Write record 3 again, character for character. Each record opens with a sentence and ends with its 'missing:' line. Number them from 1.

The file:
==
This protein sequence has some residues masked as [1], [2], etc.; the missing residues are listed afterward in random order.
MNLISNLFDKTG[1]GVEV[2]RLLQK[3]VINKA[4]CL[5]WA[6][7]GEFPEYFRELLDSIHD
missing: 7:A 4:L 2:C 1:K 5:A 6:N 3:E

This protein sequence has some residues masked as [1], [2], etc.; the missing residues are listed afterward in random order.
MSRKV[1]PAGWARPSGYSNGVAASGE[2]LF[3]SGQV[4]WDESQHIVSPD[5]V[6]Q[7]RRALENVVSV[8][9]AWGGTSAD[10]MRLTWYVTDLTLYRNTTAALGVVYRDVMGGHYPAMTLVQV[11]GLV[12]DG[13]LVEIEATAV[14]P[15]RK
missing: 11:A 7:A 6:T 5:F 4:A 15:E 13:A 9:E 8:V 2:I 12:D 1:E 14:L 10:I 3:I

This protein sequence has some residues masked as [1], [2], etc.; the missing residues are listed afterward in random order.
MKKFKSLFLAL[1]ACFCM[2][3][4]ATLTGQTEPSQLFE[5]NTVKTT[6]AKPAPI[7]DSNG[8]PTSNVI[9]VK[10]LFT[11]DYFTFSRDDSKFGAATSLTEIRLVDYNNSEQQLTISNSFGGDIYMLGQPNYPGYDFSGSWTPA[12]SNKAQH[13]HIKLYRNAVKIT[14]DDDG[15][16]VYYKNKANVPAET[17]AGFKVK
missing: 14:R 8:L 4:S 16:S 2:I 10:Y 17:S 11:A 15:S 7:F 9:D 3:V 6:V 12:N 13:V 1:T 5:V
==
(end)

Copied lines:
This protein sequence has some residues masked as [1], [2], etc.; the missing residues are listed afterward in random order.
MKKFKSLFLAL[1]ACFCM[2][3][4]ATLTGQTEPSQLFE[5]NTVKTT[6]AKPAPI[7]DSNG[8]PTSNVI[9]VK[10]LFT[11]DYFTFSRDDSKFGAATSLTEIRLVDYNNSEQQLTISNSFGGDIYMLGQPNYPGYDFSGSWTPA[12]SNKAQH[13]HIKLYRNAVKIT[14]DDDG[15][16]VYYKNKANVPAET[17]AGFKVK
missing: 14:R 8:L 4:S 16:S 2:I 10:Y 17:S 11:A 15:S 7:F 9:D 3:V 6:V 12:N 13:V 1:T 5:V